It was a scheduled flight from Bombay to Rome, Paris and somewhere beyond. In the aisle seat in front of me was a petite woman in the familiar white and blue garb of the missionary order. In preparation for the weather in Europe, she wore a cream woolen coat over the loosely draped sari. A young man was travelling with her – possibly taking her to a donor’s meeting or a forum that she was due to address.

Before the mid-night flight took off, almost all of the flight crew came to her seat. Some bent low with folded hands; others knelt down. All of them asked for her blessings. On the first leg of the journey the flight touched down at New Delhi.  As the aircraft took off from the capital, there was a ‘bird hit’ and the jumbo returned to the airport. All the passengers filed out with their hand baggage. She did the same, but instead of staying in the hotel near the airport possibly went to join her sisters at work somewhere in the city.

Several hours later and after the usual manoeuvres of dismounting the bird-hit engine, waiting for another and remounting the new one, the aircraft was ready for take off. A fresh crew came on board and the passengers piled back anxious now to get to their various destinations. She was in the same seat in front of me.

Once again the crew came to seek her blessings. They belonged to different faiths but perhaps had the inner grace that enabled them to recognise basic goodliness in another.

I sat still in my seat behind her unable to do what the crew was doing. Visions of all the nuns who had supervised my very breathing in the early years of life flashed before me. Was this frail nun of the same tribe or was she different?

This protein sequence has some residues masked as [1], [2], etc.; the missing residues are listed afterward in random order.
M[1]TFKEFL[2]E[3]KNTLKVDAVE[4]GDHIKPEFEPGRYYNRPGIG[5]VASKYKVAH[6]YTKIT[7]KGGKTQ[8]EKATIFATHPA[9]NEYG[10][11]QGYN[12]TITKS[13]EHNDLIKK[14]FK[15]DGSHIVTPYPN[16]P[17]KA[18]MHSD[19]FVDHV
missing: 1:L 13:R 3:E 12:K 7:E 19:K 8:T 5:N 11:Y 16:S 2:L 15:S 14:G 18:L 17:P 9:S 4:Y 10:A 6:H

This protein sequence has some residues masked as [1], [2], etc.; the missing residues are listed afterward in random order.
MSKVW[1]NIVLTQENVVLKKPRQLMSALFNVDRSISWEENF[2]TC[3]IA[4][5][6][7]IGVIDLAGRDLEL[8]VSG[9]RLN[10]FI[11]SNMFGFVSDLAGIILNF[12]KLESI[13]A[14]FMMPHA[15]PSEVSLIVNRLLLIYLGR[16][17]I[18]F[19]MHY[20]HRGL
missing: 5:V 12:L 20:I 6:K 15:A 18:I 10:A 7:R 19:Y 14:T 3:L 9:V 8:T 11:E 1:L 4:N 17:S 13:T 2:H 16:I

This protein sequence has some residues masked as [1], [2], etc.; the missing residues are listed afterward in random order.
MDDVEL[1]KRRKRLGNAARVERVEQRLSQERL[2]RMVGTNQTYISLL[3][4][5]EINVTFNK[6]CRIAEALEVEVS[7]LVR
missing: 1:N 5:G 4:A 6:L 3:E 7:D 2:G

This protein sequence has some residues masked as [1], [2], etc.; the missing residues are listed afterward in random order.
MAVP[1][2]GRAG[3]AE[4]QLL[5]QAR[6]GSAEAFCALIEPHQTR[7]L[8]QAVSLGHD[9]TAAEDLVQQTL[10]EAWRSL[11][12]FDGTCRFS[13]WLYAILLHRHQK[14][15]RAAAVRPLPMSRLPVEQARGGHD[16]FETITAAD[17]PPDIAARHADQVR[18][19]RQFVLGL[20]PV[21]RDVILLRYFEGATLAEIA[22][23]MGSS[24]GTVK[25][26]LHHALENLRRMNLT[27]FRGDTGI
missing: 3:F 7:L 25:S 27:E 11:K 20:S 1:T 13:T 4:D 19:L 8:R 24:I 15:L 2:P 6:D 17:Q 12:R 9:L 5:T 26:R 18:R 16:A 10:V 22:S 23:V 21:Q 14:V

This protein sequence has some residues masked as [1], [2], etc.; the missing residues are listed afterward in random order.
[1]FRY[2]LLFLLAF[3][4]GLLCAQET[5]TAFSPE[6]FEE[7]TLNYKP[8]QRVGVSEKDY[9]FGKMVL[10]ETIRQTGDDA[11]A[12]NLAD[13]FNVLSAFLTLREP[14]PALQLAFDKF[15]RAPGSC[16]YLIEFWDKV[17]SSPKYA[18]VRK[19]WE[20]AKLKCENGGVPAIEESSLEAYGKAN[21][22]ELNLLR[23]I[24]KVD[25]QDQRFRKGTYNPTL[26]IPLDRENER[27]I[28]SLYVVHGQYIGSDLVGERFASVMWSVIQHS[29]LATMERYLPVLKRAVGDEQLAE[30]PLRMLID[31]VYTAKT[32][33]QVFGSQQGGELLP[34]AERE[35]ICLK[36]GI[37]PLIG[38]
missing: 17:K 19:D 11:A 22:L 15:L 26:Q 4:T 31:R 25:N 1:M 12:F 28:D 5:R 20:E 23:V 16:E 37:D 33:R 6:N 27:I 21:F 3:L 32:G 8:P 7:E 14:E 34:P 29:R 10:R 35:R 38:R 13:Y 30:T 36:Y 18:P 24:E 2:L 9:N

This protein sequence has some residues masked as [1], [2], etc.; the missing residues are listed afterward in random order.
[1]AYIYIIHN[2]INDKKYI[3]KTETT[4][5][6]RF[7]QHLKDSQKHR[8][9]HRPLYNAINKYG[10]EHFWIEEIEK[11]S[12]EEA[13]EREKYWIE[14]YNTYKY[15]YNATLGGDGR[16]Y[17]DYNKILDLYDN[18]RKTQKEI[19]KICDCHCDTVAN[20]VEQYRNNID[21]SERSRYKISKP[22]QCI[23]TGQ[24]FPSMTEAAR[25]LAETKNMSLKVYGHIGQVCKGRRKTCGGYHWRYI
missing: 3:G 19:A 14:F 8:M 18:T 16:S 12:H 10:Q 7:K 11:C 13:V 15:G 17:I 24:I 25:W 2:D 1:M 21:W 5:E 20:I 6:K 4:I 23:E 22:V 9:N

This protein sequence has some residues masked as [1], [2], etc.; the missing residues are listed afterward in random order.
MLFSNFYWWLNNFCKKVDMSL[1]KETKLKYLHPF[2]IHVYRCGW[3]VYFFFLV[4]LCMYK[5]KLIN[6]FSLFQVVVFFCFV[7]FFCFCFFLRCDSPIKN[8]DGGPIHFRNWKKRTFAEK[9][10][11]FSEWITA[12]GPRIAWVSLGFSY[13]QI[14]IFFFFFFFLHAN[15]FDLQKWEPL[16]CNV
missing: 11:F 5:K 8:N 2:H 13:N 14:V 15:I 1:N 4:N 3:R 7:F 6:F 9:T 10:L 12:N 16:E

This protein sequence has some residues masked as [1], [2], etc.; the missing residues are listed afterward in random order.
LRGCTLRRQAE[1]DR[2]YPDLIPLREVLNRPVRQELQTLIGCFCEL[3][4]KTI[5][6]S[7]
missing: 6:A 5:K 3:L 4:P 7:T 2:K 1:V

As the captain apologised for the delay and prepared for take off, I felt an urge to touch her. I leaned forward and through the gap between the seats touched her right hand. It was warm. Very warm. She felt my hand and turned slightly to acknowledge the touch. She pressed my fingers and then said: “Today, I have learnt another lesson. I feel amazed that this small bird that hit the plane has made such a difference to our lives. We all had to get down, we have all been delayed; it only shows that the most insignificant of God’s creatures can also make a difference to the world.”

That was Mother Teresa. And that was thirty years ago. I often wonder whether I should have also knelt down to get her blessing.  There are no regrets. The memory of her warm touch still lingers and the few words she spoke continue to inspire – “The most insignificant of God’s creatures can also make a difference to the world.” Those simple words now take on a whole new dimension!

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